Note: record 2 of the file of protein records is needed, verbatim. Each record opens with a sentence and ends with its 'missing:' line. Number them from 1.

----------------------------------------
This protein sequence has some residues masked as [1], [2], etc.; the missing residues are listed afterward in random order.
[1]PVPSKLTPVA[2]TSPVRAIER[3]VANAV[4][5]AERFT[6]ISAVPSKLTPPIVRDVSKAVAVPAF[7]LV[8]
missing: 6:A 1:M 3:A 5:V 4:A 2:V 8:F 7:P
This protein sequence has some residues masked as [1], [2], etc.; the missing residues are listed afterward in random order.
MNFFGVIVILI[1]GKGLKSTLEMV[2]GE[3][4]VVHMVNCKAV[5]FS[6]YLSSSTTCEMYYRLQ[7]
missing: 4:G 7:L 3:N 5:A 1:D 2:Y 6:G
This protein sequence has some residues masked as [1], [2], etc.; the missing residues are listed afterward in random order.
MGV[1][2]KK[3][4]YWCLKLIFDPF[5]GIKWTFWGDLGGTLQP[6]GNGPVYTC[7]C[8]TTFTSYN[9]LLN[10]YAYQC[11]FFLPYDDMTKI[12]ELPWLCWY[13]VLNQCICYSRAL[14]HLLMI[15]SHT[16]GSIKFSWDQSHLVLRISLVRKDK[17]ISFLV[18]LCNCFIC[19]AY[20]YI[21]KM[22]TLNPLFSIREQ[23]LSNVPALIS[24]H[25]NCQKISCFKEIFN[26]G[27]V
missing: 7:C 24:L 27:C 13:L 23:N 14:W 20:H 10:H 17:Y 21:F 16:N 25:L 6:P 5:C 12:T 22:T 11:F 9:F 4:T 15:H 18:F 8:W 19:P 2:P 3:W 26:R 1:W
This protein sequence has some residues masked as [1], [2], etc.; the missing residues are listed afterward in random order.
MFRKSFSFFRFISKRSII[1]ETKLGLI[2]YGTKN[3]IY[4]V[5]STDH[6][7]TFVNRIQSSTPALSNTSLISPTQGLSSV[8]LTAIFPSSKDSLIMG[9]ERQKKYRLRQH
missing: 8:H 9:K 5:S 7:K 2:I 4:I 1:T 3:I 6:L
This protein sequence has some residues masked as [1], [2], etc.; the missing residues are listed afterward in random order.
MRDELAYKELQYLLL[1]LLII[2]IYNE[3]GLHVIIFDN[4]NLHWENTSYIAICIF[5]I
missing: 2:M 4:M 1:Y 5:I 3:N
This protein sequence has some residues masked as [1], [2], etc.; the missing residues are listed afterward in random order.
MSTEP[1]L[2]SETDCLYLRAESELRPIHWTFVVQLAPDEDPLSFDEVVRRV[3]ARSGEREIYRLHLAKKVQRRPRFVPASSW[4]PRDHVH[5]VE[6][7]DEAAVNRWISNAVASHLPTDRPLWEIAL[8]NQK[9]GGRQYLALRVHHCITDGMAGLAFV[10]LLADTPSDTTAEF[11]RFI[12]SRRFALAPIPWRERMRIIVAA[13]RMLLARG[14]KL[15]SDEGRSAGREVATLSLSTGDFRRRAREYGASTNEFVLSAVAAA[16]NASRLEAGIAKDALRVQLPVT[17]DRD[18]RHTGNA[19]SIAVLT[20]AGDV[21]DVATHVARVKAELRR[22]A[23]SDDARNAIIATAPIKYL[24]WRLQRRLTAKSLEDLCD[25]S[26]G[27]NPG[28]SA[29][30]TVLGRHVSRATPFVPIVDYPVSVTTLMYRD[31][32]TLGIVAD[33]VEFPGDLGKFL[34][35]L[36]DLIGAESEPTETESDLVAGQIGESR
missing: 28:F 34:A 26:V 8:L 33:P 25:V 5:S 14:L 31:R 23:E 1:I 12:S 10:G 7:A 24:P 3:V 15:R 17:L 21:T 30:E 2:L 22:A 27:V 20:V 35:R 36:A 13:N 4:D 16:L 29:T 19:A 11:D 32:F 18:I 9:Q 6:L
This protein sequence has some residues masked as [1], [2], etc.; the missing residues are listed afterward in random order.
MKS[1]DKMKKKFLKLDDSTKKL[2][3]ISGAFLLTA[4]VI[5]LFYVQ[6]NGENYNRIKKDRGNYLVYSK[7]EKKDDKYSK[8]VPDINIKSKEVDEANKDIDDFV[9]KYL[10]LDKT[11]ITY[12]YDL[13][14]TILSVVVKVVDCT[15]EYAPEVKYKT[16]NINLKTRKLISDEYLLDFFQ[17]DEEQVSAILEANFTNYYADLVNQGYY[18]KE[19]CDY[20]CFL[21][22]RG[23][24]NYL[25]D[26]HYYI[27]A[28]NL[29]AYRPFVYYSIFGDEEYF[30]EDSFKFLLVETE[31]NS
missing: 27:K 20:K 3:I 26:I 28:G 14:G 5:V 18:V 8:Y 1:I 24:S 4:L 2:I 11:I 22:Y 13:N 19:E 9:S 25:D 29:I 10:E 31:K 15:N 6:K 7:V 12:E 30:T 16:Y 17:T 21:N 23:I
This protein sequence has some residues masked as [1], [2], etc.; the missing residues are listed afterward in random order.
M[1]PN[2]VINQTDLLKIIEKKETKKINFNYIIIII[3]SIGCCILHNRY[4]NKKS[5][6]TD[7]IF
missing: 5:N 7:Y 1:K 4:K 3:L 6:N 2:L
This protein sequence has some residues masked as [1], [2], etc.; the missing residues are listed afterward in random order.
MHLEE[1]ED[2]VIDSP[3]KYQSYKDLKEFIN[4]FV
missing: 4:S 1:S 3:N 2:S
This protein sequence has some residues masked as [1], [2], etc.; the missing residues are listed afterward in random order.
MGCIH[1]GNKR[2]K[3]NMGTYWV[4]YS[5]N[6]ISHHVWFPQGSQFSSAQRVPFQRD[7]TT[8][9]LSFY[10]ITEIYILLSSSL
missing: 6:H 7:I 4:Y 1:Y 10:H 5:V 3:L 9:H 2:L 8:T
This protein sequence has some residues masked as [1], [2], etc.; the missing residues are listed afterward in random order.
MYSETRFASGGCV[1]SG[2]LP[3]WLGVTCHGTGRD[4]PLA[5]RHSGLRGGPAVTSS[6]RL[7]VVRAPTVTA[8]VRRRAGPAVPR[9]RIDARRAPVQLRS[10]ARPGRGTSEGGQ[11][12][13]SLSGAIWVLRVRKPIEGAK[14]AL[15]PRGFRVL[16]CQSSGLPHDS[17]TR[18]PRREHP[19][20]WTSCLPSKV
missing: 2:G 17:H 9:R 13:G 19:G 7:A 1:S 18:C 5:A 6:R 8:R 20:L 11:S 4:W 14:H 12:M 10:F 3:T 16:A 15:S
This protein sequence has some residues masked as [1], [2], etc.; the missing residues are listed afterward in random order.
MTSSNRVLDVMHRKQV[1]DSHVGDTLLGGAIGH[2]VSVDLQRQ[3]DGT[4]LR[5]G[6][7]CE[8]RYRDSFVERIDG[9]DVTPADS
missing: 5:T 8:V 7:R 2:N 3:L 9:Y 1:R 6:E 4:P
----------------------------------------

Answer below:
This protein sequence has some residues masked as [1], [2], etc.; the missing residues are listed afterward in random order.
MNFFGVIVILI[1]GKGLKSTLEMV[2]GE[3][4]VVHMVNCKAV[5]FS[6]YLSSSTTCEMYYRLQ[7]
missing: 4:G 7:L 3:N 5:A 1:D 2:Y 6:G